Against a backdrop of climate change and sustainability concerns, investors are increasingly focusing on the ESG (environment, social, governance) elements of companies in which they invest.
While the Life Sciences sector may seem an obvious one to meet these credentials (saving lives or preventing disease is a huge social gain) investors and other stakeholders are looking beyond this obvious “tick” of the ESG “box”. Adding ESG reporting to the list of governance tasks presents a challenge for smaller companies with limited resources.
In this article, we provide some guidance to get you thinking about how you might highlight the ESG elements of your business in your reporting and in communications with investors and the wider market.
What is ESG?
ESG factors are those relating to environmental, social and governance:
- Environmental factors typically include the sustainability of operations, carbon footprint, handling of waste, energy and water usage and recycling.
- Social factors can include diversity, human rights, health and safety, employment standards, native title and the impact on the supply chain and communities in which a company operates.
- Governance commonly covers the policies that a company has, its risk and compliance frameworks, executive remuneration, ethics and culture.
Who’s talking about ESG?
ASX listed entities are familiar with reporting on their governance practices. They are also required to report on environmental compliance.. However, the areas of ESG interest are growing wider, for example:
- Recommendation 7.4 of the ASX Corporate Governance Council Principles and Recommendations states that an entity should disclose whether it has any material exposure to environmental or social risks and, if it does, how it manages or intends to manage those risks.
- In the Biotechnology Blueprint released this year, AusBiotech notes “ESG performance is a competitive advantage for attracting and engaging employees, investors, and consumers” and “Companies operating in the life science and medtech sectors are in a unique position where business foundations are often influenced by a strong purpose that has positive social impact. These companies therefore have an opportunity to infuse ESG into their business operations more organically and allow ESG focus and activity to evolve in natural alignment with company maturation.”
Where to begin?
A PwC report noted that in a survey of ESG reports from life sciences companies, 77% focused on the “social” element of ESG, with 12% on Environmental and 11% on Governance, suggesting that even larger companies struggle to deal with the full range of ESG issues that might affect them.
One useful starting point is provided by the Sustainability Accounting Standards Board which publishes sector-specific guidance for ESG reporting for 77 different sectors.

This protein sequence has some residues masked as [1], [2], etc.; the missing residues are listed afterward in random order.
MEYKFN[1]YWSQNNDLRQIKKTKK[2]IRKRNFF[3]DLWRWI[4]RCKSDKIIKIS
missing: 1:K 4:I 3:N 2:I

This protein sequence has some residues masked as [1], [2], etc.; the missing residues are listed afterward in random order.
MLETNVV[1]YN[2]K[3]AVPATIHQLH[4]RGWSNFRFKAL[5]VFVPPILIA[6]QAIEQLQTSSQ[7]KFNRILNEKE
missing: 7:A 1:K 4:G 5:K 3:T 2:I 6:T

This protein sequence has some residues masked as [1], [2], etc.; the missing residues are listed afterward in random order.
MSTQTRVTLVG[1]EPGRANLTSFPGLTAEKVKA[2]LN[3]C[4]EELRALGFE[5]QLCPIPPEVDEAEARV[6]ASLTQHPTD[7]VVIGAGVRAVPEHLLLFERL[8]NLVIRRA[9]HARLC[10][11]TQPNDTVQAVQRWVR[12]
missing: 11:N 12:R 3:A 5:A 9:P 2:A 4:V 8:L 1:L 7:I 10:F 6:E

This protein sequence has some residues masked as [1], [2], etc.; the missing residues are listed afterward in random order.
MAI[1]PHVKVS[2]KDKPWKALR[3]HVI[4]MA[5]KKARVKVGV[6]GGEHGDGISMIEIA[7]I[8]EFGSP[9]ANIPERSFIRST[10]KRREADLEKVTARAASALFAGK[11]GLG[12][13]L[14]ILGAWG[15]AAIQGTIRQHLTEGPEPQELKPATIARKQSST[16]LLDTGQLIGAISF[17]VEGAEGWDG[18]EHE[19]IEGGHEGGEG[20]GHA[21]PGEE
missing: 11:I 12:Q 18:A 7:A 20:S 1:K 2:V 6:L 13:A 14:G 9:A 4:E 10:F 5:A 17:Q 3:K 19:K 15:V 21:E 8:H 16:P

Though expressed in rather prescriptive (and US-centric) language, these “standards” are intended to provide “a minimum set of sustainability issues most likely to impact…the typical company in an industry, regardless of location”.
The “Standards” of must relevance to life sciences companies are those for:
- Medical Equipment and Supplies
- Biotechnology and Pharmaceuticals
Key ESG issues for Medtech, Biotech and Pharma
Some of the key ESG issues highlighted by the SASB standards, and other guidance in this area, are:
- Safety of clinical trial participants; including adverse events during trials;
- Diversity of clinical trial participants;
- Product safety and affordability;
- Ethical marketing;
- Business ethics;
- Diversity in the supply chain (for example, contracting with smaller or minority owned suppliers or distributors);
- Efficiency in manufacturing to reduce waste and energy inputs;
- Recycling of single use products or packaging; and
- Privacy (particularly for medical device and diagnostic companies which collect and use data of users of their products).
Key ESG issues for digital health
As a starting point, we recommend that digital health companies consider the issues of:
- if conducting clinical trials: safety and diversity;
- privacy: the SASB standard on Health Care Delivery is relevant as it includes a focus on patient privacy and electronic health records; and
- social gains: in delivering greater affordability and access to healthcare.
What should life sciences companies do?
For ASX listed entities we have just published an article on the recent review of the Corporate Governance Principles and Recommendations and our suggestions for Board action: What does good governance look like?
As part of a general review of their governance framework, June year-end companies in “reporting season” could take the opportunity to expand their reporting by commenting on the ESG issues of highest priority to their stage of growth. For example:
- As many Australian companies in this sector are in the development phase, ESG in the context of clinical trials (safety, ethical conduct, diversity) will be of particular relevance;
- For companies starting to plan for manufacturing, scale-up, and / or the building of distribution channels, there is an opportunity to include ESG considerations (such as resource use efficiency and recycling) in plans and in negotiations with other parties; and
- Companies who are engaging with key investors or collaboration partners at this time could take the opportunity to ask what ESG issues are particularly significant from their perspective.